If you’re part of a scrappy CPG startup, there’s one thing you know very well – you’re required to wear a lot of hats. And one of those hats is that of a product photographer. In the fast-paced world of food and consumer packaged goods, captivating imagery is a non-negotiable aspect of your brand’s success, particularly if you have an ecommerce site or a RangeMe profile.

However, building an in-house photography studio can be a daunting endeavor. In this comprehensive guide, we’ll unveil the secrets to crafting an efficient and cost-effective photography studio built for food and product photography. (Just a quick note: while I specialize in food photography, the tips and examples here also apply to all CPG products).

Keep reading to discover how you can transform your CPG brand’s visual identity and drive unmatched growth by leveraging a lean photography studio.

It starts with the camera (a real camera!)

The first thing you’ll need in your studio is, of course, the basic photography equipment. With today’s advancements in smartphone cameras, it may be tempting to reach in your pocket for your iPhone or Android device rather than your wallet to purchase a DSLR camera. However, while phone cameras have become very good in quality, they are still built for general use and give little control over the details that set the look of a professional image apart from that of an amateur.

Take the two images below as examples. The image on the left is shot with a DSLR and the image on the right is shot with an iPhone. They’re both using the same lighting, same angle, and same product. But you can see that the quality difference is pretty drastic.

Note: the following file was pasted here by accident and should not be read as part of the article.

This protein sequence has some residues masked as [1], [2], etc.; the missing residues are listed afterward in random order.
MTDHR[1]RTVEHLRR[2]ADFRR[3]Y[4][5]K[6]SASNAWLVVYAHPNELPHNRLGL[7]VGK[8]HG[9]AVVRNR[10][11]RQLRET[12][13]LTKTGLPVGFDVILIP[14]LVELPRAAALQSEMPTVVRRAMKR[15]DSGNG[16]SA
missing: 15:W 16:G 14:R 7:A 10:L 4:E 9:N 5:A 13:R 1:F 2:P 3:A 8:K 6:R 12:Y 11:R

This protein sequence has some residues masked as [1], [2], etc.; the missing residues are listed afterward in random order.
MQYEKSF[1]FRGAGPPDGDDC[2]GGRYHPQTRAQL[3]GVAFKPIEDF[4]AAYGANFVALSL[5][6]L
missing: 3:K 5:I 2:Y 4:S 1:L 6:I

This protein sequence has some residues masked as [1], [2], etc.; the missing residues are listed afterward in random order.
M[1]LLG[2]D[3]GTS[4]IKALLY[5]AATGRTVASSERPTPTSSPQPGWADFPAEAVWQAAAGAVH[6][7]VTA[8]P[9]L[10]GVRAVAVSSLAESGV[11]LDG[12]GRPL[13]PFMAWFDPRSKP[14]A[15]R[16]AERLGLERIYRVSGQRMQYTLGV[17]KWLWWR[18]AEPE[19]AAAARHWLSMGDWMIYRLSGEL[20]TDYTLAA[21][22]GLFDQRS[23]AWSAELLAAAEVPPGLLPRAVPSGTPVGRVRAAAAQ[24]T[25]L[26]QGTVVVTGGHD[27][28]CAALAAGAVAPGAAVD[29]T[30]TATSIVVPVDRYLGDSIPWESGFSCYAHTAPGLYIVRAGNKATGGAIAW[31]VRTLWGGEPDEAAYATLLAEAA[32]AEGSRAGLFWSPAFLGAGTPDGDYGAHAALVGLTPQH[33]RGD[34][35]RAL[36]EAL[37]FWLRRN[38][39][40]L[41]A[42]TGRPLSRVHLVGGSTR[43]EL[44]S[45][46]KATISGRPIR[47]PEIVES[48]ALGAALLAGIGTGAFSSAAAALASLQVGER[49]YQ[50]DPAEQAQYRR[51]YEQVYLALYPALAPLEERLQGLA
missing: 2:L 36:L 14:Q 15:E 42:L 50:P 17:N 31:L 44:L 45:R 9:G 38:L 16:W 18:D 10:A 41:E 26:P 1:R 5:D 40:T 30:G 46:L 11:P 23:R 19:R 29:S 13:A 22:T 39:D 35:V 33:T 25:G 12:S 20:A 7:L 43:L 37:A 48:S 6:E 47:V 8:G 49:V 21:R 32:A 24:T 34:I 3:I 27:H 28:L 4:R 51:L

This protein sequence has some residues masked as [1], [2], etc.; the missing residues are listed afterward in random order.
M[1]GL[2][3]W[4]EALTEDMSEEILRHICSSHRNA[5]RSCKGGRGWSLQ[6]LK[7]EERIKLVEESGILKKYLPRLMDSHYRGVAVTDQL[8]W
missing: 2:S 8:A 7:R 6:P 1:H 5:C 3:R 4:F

Left: DLSR photo. Right: iPhone photo

The good news is, you can get a refurbished DSLR for much less than the cost of an iPhone. Check out the refurbished section of the Canon website for some options. When I started my photography journey, I bought a refurbished Canon Rebel that I absolutely loved. It took me all the way into the first year of professional photography and I was able to produce some amazing images with it for many years prior.

Next, you’ll want to pick up a very specific lens. It’s a lens all product and food photographers know well. It’s a 50mm lens but we all like to call it the nifty fifty. Why is it so great? Well, in layman’s terms: it’s cheap, it’s lightweight, it’s versatile for most food and product shots and it gives you the ability to capture a shallow depth of field (translation: more bokeh/blur around the focal point). Take a look at the image below. Do you see how the items in the back are blurred? That’s accomplished with a shallow depth of field.


There are two main reasons to purchase a tripod for food photography. First, it’ll allow you to shoot in low-light situations. Which, unless you have the steady hands of a surgeon, will be a good portion of the time. A tripod will allow you to capture photos without registering the shakiness of your hands which would result in a blurry photo (and not in the good bokeh way).

The second reason is that it’ll help you properly compose an image. Composing an image means arranging the elements within the frame deliberately to create a visually appealing and balanced scene. It involves considering the placement of subjects, background and other elements to convey a specific message to the viewer. For example, you might have an image of a breakfast table with eggs, bacon and orange juice. If you remove the orange juice, or place it in a different area on the table, you have now just changed the composition.

When a camera is on a tripod, you have it fixed to a certain position pointing to your photography scene. You can then use that frame to arrange your composition and make small changes as needed. If you are shooting handheld, the slightest movement in your hand can change the composition – making it that much more difficult to get the right shot.

We recommend selecting a tripod that has overhead mounting capabilities like this one. This will allow you to do those oh-so-popular bird’s eye view tabletop shots as shown in the image below.



When it comes to photography tables, you can really make any table work. But I’ve found that if you start with a smaller table, you’ll feel a lot more confined in your setup and will eventually upgrade to a larger one. A folding table like this one will do the trick. If you’re on a super lean budget, just use a table or desk you already have.